The military coup that brought General Pervez Musharraf to power as Pakistan's tenth president resulted in the abolition of a century-old sharecropping system that was rife with corruption. In its place the military regime implemented a market reform policy of cash contract farming. Ostensibly meant to improve living conditions for tenant farmers, the new system, instead, mobilized one of the largest, most successful land rights movements in South Asia—still active today.
In The Ethics of Staying, Mubbashir A. Rizvi presents an original framework for understanding this major social movement, called the Anjuman Mazarin Punjab (AMP). This group of Christian and Muslim tenant sharecroppers, against all odds, successfully resisted Pakistan military's bid to monetize state-owned land, making a powerful moral case for land rights by invoking local claims to land and a broader vision for subsistence rights. The case of AMP provides a unique lens through which to examine state and society relations in Pakistan, one that bridges literatures from subaltern studies, military and colonial power, and the language of claim-making. Rizvi also offers a glimpse of Pakistan that challenges its standard framing as a hub of radical militancy, by opening a window into to the everyday struggles that are often obscured in the West's terror discourse.
About the author
Mubbashir A. Rizvi is Assistant Professor of Cultural Anthropology at Georgetown University.
"A forgotten struggle; a glorious but fated political moment in which peasants took on Pakistan's military might and for more than a decade seemed to be winning. Rizvi tells this complex story with a lot of flare and feeling, providing historical and social context for a remarkable movement with the most unlikely of heroes."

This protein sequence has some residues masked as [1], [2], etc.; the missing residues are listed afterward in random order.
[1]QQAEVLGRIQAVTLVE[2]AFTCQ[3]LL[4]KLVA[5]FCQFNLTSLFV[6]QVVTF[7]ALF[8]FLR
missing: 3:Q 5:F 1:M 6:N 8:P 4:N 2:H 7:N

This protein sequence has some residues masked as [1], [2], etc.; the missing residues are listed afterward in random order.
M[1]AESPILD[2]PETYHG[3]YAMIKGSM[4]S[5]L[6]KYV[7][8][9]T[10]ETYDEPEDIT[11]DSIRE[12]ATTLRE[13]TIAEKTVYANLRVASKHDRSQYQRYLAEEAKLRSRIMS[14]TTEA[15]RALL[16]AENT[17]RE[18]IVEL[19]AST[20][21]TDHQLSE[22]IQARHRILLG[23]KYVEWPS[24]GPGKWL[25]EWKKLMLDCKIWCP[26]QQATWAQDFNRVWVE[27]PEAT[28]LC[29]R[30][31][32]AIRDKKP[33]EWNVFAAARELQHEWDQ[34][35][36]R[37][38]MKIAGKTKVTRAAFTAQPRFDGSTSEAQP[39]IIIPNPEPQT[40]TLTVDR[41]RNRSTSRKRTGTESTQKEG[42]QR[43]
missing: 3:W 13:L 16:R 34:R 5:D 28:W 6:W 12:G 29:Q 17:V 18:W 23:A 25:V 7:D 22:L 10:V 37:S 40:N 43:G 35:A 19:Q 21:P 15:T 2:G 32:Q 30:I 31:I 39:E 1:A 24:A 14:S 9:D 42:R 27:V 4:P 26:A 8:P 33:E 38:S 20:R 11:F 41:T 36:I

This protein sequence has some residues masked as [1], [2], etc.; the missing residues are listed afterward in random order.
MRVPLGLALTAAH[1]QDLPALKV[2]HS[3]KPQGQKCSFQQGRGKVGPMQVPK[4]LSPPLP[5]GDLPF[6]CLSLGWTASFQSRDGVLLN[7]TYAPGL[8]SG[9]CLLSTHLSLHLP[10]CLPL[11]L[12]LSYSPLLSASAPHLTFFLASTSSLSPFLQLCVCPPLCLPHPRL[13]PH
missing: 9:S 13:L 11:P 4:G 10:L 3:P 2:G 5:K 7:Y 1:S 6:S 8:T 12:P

—Mohammed Hanif, The New York Times
"In this incisive study Rizvi blends history and ethnography to analyze the continuing impacts of colonial land colonization on relationships between state and society, city and country. Theoretically sophisticated, the book represents a milestone in reorienting how we think about contemporary, agrarian Pakistan."
—David Gilmartin, North Carolina State University
"[The Ethics of Staying] addresses urgent questions, such as: How did sharecroppers disarm the Pakistani Army in the midst of dictatorial rule? Why and on what basis did they risk their lives for land they didn't legally own? How have they managed to survive in the context of extreme repression?....[This] book is a hopeful and necessary read."
—Mel Gurr, PoLAR
"[An] engaging ethnographic account....The Ethics of Staying is a fascinating read and should be of interest to scholars of rural social movements, subaltern studies, and development."
—Kurt Schock, Mobilization
"[Rizvi's] detailed and nuanced engagement with an immensely important movement is the real strength here, and readers are left with a convincing picture of claims that exceed legal property rights."
—Humeira Iqtidar, Pacific Affairs
"The Ethics of Staying is a valuable contribution to ongoing debates on land conflicts and popular politics in South Asia. Rizvi's account of the [Punjab Tenants Association's] successful mobilisation for rights to land and livelihood also offers a glimmer of hope at a conjuncture where both Pakistan and India are turning increasingly authoritarian and display ever-decreasing tolerance for the rights-based claims of subaltern movements."
—Kenneth Bo Nielsen, Journal of Contemporary Asia
"In The Ethics of Staying, Mubbashir Rizvi provides an immense depth of ethnographic detail surrounding a farmers' movement that captured the national imagination during a time of military rule. In its endeavour to examine the many internal and external dynamics that shaped the biography of a social movement, it also speaks to the future of any politics against commodification and dispossession. As such, it forms an extremely important contribution to scholarship on civil-military relations, social movements, and land in contemporary Pakistan."
—Aisha Ahmad, Bloomsbury Pakistan